Dynamic Studies on the Possible Neural Pathway Mediating Parkinsonian Symptoms (Tremor, Rigidity and Did) Using Pet Scan and Microrecording
In recent years, the development of primate models of Parkinson’s disease has made it possible to clarify some of the pathophysiological mechanisms underlying parkinsonian symptoms (akinesia, rigidity, tremor and dopa-induced dyskinesia=DID)(Crossman, 1987). A sophisticated functional architecture of basal ganglia circuits has been proposed(Alexander and Crutcher, 11990), and parkinsonian symptoms can be accounted for by postulating specific disturbances within the basal ganglia-thalamocortical motor circuit(DeLong,1990). Lesion experiments in monkeys have revealed that parkinsonian-like tremor was the result of damage to the nigrostriatal dopaminergic pathways in combination with damage to the rubro-olivo-cere-bello-rubral and cerebello-thalamic pathways(Larochelle et al., 1970). Based on experimental studies in monkeys and depth microelectrode studies in the human thalamus, a closed tremor-mediating neuronal circuit has been proposed(Ohye, 1988a; Ohye et al., 1993). However, the data in living humans remain inconsistent. We have recorded spontaneous neuronal activity in the thalamus or pallidum with the aid of microelectrodes during the course of stereotactic thalamotomy or pallidotomy, clarifying several characteristic features in Parkinson’s disease(Ohye et al., 1979, 1989). On the other hand, positron emission tomography(PET) allows measurements of regional cerebral glucose metabolism(rCMRGlu)(Sokoloff et al., 1977; Phelps et al., 1979) and cerebral blood flow(rCBF) (Frackowiak et al., 1980), which is related to the local functional activity of the central nervous system(Sokoloff, 1981). Combining both independent techniques, we have studied the neural mechanisms or on-going changes underlying movement disorders of Parkinson’s disease(Ohye et al., 1991; Hirato et al., 1991, 1993). The present study was conducted to elucidate the possible neural pathway mediating parkinsonian symptoms in human beings.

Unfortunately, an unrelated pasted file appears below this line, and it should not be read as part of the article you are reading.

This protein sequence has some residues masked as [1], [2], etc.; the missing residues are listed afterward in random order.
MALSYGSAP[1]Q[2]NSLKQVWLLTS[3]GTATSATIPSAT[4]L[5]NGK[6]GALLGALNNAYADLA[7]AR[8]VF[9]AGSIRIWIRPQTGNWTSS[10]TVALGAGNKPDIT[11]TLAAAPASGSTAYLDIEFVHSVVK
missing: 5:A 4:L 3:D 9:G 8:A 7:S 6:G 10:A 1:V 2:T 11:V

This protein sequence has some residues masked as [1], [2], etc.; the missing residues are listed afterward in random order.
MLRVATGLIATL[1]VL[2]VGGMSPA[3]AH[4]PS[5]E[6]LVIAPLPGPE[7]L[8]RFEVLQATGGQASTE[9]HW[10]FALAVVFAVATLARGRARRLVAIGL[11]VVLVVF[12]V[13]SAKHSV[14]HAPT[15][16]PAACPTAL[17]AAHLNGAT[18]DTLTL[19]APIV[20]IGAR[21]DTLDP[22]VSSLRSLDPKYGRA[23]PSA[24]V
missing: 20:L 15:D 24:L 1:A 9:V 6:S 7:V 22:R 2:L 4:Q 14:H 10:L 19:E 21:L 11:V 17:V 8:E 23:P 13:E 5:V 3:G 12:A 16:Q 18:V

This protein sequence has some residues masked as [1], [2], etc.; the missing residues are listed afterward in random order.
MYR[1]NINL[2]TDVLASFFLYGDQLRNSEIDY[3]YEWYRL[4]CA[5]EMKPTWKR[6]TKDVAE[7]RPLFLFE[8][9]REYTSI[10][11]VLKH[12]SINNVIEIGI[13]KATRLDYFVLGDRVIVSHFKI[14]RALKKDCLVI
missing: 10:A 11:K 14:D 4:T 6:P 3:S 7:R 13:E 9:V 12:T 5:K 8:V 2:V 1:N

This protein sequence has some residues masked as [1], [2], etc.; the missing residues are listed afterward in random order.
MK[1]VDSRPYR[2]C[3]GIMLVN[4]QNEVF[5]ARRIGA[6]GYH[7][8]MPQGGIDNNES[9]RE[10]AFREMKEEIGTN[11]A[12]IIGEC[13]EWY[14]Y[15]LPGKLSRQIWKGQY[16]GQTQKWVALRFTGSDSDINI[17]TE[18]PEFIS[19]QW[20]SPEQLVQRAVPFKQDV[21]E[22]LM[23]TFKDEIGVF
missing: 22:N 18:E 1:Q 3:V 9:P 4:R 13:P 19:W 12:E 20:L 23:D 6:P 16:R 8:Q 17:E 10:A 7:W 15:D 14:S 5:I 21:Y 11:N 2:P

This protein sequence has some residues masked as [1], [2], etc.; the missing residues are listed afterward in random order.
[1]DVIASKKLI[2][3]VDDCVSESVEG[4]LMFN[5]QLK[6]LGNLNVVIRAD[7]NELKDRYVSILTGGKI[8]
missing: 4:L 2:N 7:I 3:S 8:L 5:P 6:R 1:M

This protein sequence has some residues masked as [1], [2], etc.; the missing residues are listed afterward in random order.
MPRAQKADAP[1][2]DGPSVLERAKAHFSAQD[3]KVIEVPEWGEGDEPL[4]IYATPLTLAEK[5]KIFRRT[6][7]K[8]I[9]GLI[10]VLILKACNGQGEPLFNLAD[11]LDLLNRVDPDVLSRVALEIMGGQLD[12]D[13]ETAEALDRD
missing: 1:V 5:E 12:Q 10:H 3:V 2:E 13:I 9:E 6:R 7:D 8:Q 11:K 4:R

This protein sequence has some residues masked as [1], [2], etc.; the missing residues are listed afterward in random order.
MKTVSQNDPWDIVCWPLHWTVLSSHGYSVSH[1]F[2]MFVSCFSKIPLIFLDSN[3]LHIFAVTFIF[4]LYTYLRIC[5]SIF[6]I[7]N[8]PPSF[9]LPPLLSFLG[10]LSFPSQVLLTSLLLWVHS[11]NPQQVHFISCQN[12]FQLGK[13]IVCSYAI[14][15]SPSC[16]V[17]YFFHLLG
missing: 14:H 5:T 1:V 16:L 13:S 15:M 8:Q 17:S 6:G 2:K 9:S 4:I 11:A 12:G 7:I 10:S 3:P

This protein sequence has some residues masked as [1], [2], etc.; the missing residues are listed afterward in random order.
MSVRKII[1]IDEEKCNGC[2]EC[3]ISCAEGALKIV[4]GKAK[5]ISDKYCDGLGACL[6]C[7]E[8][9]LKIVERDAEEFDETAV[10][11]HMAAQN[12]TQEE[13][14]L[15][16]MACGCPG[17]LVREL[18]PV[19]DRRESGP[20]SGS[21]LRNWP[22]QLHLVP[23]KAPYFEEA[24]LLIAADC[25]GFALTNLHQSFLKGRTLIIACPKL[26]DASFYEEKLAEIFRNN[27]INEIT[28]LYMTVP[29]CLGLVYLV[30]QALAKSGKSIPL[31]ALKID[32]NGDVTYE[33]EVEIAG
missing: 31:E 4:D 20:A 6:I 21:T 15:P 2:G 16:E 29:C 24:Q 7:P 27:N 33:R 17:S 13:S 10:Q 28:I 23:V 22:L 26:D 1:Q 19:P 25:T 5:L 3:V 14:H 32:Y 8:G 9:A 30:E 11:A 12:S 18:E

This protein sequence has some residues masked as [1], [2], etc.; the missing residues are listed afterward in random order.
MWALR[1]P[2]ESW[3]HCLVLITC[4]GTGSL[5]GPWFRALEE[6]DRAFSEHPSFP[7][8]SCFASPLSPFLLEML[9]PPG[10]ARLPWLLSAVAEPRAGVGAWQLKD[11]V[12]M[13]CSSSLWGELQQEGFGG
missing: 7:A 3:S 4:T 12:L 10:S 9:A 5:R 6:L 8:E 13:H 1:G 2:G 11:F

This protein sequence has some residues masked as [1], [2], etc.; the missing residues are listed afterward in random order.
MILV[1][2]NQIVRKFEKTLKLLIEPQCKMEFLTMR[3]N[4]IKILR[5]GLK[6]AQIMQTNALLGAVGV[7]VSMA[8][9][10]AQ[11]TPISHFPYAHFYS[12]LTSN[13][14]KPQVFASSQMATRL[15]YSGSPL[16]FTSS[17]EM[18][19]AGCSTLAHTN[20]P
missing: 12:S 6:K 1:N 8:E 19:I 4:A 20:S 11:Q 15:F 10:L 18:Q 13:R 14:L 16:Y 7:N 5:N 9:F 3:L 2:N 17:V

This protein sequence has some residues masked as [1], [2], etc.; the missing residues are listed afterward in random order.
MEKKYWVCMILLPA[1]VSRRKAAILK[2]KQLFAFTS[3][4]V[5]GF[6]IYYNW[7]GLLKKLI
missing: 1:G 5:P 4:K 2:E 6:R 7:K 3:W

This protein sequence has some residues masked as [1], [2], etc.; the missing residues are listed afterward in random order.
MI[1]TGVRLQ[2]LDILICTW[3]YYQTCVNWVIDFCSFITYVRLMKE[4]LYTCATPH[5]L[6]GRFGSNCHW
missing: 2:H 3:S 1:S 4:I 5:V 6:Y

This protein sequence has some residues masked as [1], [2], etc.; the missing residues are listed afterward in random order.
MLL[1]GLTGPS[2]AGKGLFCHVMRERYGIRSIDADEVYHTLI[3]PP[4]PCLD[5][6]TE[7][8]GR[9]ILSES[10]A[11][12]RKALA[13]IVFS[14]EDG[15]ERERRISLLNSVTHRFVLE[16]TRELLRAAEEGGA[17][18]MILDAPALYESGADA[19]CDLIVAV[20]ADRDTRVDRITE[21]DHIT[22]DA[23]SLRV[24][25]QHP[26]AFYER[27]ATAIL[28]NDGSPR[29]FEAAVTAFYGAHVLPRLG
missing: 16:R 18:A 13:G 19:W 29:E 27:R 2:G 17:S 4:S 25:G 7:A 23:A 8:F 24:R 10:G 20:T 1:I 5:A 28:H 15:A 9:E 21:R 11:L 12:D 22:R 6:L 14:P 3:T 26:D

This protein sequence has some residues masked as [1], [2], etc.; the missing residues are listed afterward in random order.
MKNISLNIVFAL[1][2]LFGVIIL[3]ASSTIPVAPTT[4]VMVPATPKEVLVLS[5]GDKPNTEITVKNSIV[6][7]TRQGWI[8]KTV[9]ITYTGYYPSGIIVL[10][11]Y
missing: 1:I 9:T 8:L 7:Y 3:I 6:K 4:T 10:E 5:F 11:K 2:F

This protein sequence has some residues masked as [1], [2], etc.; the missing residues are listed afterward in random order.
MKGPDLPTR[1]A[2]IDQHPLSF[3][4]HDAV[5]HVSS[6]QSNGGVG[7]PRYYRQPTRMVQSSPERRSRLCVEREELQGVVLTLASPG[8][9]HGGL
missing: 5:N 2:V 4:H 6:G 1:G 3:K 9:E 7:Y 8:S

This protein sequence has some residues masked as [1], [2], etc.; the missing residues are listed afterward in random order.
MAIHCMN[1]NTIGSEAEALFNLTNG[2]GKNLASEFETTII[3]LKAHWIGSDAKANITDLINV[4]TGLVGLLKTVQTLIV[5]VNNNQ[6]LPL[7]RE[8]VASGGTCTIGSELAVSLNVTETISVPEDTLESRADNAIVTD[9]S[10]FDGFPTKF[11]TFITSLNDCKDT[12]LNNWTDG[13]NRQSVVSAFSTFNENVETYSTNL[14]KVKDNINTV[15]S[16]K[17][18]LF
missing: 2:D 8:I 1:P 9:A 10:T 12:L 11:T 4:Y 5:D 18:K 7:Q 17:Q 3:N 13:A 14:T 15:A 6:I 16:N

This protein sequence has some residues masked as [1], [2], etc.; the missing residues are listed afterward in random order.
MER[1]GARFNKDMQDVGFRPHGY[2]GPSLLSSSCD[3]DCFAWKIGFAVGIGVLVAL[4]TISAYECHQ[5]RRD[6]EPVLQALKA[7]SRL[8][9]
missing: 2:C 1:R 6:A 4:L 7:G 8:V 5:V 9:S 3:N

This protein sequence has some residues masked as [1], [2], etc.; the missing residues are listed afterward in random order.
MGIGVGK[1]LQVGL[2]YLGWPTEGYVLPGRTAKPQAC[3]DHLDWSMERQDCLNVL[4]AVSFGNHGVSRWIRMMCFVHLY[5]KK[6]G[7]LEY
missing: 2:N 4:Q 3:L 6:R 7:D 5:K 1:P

KeywordsPositron Emission Tomography Study Parkinsonian Symptom Lenticular Nucleus Basal Ganglion Circuit Human Thalamus
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